And while I have little doubt that states and other entities invested in secrecy will take new steps to limit the spread of information, there’s great truth in Stewart Brand’s dictum that “information wants to be free.”  It’s certainly true that the US government’s post-9/11 emphasis on information sharing made it much easier for someone like Bradley Manning to gain access to what eventually became the WikiLeaks documents.  But the deeper technological and social forces here go far beyond such political decisions.
This new world of information raises an additional challenge for historians (one that historians of the 20th century already deal with in a more limited form): a crushing increase in the shear volume of information available.  Of course, digital technologies also give us new tools to process this information….and that opens up a whole separate area of discussion.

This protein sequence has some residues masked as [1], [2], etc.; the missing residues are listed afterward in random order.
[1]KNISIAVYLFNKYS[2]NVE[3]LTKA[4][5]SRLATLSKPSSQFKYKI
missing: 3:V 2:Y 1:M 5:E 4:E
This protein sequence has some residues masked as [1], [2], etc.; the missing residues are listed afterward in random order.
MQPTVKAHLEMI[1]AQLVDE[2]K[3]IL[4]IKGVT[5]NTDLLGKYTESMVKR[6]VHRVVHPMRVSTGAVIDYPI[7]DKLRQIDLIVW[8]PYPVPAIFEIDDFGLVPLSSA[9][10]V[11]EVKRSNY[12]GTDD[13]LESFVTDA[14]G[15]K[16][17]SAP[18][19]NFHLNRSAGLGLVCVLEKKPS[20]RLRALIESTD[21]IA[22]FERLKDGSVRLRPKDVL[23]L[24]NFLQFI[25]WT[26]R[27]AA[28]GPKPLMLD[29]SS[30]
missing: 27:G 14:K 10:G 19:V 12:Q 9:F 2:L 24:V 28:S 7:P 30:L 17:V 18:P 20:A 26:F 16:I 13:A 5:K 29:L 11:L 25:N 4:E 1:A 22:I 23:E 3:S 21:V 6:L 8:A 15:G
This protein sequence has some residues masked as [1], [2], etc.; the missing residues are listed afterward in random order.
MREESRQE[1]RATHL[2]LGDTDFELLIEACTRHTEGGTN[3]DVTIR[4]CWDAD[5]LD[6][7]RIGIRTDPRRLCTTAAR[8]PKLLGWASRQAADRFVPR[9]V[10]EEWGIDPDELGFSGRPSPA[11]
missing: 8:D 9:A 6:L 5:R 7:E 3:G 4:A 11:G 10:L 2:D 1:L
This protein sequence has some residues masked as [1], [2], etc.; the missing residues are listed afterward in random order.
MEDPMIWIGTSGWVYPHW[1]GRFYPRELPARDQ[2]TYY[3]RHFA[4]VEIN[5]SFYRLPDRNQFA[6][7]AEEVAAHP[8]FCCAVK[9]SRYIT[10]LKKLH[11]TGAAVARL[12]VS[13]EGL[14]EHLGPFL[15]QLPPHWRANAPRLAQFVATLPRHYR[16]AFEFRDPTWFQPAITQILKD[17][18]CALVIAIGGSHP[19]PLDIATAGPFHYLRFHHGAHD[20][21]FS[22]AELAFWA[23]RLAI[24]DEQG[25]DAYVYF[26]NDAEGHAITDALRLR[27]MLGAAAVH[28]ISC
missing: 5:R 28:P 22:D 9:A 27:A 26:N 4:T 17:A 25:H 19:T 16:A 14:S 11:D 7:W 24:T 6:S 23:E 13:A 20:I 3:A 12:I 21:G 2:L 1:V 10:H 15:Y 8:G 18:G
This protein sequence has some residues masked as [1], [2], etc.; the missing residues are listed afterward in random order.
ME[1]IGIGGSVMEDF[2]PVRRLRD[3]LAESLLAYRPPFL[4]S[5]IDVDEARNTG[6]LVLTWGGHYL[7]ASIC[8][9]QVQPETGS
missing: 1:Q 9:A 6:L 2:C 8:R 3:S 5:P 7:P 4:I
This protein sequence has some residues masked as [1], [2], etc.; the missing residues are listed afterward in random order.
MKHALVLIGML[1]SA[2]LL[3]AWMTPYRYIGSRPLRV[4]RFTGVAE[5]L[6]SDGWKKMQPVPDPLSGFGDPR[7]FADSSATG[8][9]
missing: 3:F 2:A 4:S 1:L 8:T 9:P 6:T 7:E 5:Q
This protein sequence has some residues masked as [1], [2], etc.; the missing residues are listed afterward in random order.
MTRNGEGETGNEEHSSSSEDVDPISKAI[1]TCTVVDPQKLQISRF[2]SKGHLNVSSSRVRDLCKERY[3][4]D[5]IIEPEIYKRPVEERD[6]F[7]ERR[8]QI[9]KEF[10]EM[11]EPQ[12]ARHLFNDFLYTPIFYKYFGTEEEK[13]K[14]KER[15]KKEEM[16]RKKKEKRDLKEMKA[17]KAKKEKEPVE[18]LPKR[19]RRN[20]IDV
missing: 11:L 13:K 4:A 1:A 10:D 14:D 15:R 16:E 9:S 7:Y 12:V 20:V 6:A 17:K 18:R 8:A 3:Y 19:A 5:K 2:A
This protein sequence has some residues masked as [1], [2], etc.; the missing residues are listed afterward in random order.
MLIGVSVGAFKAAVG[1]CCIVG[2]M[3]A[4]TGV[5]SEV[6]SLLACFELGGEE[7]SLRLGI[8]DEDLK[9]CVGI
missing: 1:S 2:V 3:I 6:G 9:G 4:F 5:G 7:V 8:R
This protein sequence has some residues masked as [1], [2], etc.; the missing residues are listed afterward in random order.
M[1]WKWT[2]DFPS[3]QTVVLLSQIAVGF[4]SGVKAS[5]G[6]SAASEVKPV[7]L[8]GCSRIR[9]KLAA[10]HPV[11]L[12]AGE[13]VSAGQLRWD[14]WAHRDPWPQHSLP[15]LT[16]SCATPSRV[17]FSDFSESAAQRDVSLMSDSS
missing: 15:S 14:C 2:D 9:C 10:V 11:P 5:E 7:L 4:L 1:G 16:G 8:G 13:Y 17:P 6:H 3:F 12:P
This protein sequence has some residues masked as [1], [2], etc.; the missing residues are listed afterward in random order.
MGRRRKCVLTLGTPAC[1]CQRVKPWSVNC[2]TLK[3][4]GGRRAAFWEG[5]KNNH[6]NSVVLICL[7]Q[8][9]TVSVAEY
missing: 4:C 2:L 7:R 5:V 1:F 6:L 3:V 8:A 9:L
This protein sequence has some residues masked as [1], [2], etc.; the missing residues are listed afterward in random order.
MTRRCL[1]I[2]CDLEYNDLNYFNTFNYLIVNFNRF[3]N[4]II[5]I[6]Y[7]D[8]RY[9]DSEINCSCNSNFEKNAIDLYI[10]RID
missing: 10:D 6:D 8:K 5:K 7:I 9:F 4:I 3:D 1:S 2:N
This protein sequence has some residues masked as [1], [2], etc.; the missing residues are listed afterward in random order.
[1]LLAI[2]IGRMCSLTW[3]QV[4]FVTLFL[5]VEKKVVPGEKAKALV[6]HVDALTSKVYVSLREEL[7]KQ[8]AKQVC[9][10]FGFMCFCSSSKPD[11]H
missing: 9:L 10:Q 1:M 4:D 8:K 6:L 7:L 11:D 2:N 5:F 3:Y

How might intellectual historians understand the “WikiLeaks Manifesto”?

Two 2006 essays by WikiLeaks founder Julian Assange have been circulating to much discussion on the internet.  Entitled “State and Terrorist Conspiracies” and “Conspiracy and Governance,” they are available in a .pdf here. Although sometimes referred to as the WikiLeaks Manifesto, these represent the thinking of only the most prominent person involved with WikiLeaks…and his thinking may have changed in the four years since they were written.  
Nevertheless, there are ideas here. And intellectual historians presumably have something to add to the conversation about them….as well as to the meta-conversation about them, which seems to me often to be treating them as the pseudo-thoughts of a kind of cyber-bomb thrower, turning Assange into a sort of Unibomber of information.